The Importance of Catholic Families Praying Together
29 SEP 2017
Catholic pastors often preach about the importance of regular family prayer. They have many good reasons to encourage parents to pray with their children. Two major documents of the Second Vatican Council, also known as Vatican II, as well as the “Catechism of the Catholic Church” emphasize the benefits of communal spiritual practices. Family prayer enables parents to pass on their Christian faith to their children, promotes family unity and supports expressions of faith outside the home.
1 Parental Role
The Catholic Church believes that it is the responsibility of Catholic parents to nurture their children’s faith, from early childhood through the teenage years. One of the Second Vatican Council documents (the "Dogmatic Constitution on the Church") used the term “domestic church” to describe the key role of the family. Family prayer is one way for parents to pass on their Catholic faith to their offspring. Children look to their parents for guidance and tend to adopt their parents’ beliefs. Gathering occasionally to recite together the Our Father, Hail Mary -- or other prayers that the child knows -- can have a powerful impact on the youngster's faith development.
2 Three Pillars
According to traditional Catholic understanding, there are three pillars of a Catholic upbringing -– the home, the Catholic school, and the local parish church. Each is necessary if the toddler drawing biblical characters with crayons is to develop into a young adult with a mature and fully rounded faith perspective. The parish church provides the sacraments and the school provides formal instruction on Catholic faith and doctrines. In the home children are taught how to integrate Catholic beliefs and practices into their day-to-day lives.
3 Family Unity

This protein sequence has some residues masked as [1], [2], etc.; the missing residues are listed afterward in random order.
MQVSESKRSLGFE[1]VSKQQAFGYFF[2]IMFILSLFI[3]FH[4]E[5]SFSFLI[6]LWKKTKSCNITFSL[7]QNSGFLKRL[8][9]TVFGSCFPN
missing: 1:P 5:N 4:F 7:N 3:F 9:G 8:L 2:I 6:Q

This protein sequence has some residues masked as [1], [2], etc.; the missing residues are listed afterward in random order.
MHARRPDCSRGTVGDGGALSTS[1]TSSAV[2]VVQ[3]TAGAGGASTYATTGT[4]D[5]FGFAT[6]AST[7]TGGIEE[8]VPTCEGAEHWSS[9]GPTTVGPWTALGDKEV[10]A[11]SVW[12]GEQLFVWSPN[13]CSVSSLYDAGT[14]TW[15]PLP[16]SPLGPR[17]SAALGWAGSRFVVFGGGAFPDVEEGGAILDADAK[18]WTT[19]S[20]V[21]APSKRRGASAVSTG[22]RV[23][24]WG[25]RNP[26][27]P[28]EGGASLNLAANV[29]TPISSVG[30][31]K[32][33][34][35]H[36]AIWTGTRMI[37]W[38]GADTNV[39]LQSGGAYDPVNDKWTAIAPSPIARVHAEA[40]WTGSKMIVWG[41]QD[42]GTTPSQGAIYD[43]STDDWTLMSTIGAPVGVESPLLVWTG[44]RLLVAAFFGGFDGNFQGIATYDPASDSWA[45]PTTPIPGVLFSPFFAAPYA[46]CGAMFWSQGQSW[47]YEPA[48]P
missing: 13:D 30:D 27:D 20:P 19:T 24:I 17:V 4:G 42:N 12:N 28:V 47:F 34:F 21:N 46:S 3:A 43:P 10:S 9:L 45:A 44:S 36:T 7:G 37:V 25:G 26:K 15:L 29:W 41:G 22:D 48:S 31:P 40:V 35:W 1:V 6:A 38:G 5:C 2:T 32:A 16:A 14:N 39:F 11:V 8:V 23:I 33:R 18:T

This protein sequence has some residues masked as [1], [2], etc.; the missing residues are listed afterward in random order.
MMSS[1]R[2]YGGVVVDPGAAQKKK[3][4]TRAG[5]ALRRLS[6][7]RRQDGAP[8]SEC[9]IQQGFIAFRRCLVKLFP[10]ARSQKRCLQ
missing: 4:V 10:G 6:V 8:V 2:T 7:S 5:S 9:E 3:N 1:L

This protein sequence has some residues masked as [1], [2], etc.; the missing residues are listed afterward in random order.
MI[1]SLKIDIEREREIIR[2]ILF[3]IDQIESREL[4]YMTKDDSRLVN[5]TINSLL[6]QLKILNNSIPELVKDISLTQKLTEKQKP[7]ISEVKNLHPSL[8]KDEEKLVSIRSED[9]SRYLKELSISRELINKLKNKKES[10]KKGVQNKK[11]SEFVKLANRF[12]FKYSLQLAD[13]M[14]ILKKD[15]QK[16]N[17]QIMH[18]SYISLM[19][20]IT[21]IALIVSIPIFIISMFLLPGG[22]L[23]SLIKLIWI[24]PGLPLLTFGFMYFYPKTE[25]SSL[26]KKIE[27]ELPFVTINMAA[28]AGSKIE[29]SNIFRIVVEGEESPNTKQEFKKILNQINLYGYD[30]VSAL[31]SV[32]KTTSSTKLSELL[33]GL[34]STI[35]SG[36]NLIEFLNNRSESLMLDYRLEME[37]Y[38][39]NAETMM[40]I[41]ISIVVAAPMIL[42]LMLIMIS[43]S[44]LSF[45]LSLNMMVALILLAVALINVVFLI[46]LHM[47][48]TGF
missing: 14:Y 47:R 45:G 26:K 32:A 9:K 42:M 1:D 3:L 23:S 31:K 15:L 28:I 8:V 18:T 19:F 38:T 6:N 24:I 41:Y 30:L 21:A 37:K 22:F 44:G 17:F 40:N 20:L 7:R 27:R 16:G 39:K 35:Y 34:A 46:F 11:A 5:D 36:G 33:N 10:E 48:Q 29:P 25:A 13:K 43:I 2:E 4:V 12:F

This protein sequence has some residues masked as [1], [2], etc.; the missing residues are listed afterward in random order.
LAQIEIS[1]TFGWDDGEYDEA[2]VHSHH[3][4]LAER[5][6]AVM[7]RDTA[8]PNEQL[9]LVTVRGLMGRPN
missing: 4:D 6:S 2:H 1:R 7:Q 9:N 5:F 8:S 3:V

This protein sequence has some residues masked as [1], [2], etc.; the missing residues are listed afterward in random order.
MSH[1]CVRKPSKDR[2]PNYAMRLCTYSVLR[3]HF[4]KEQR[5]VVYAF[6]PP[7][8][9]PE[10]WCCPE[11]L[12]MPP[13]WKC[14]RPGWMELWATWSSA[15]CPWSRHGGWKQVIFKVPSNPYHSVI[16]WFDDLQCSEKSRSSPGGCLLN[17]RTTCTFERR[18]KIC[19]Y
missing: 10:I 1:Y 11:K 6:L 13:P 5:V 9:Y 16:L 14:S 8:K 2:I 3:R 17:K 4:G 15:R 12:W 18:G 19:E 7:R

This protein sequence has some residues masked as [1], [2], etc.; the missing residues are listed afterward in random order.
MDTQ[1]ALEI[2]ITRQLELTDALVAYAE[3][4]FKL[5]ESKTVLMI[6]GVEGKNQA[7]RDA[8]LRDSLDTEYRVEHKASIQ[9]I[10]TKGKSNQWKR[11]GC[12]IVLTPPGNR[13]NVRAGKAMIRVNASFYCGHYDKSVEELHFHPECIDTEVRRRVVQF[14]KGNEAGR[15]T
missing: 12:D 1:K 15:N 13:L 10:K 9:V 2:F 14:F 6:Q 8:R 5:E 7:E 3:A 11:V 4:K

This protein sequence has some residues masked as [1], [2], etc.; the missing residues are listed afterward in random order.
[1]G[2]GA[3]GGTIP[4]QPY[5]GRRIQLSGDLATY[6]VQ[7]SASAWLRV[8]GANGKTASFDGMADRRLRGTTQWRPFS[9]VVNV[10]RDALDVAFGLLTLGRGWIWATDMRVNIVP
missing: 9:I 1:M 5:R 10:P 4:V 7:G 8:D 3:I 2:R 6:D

In his apostolic exhortation "Familiaris Consortio" (“On the Family”), Pope John Paul II called the Christian family an “intimate community of life and love.” Regular family prayer supports this community by promoting family unity. As an old expression puts it, "the family that prays together stays together." Prayer is a low-stress activity, and each member of the household can contribute at his or her own level. A parent or older child can lead the prayer while a younger child recites in unison. If there are ongoing quarrels or tensions in the home, this regular prayer time provides a valuable opportunity for the whole family to meet peacefully and interact cooperatively.
4 Expressions of Faith
Family prayer is important because it encourages expressions of faith in the parish and in the community. Children growing up in a home where there is regular prayer are often spurred to express their Catholic beliefs and values outside the home by becoming an altar server, by volunteering in charity drives at school or in the neighborhood, and by engaging in other activities inspired by the Gospel. Also, family prayer provides spiritual support to those young people who are considering a vocation to the priesthood or religious life.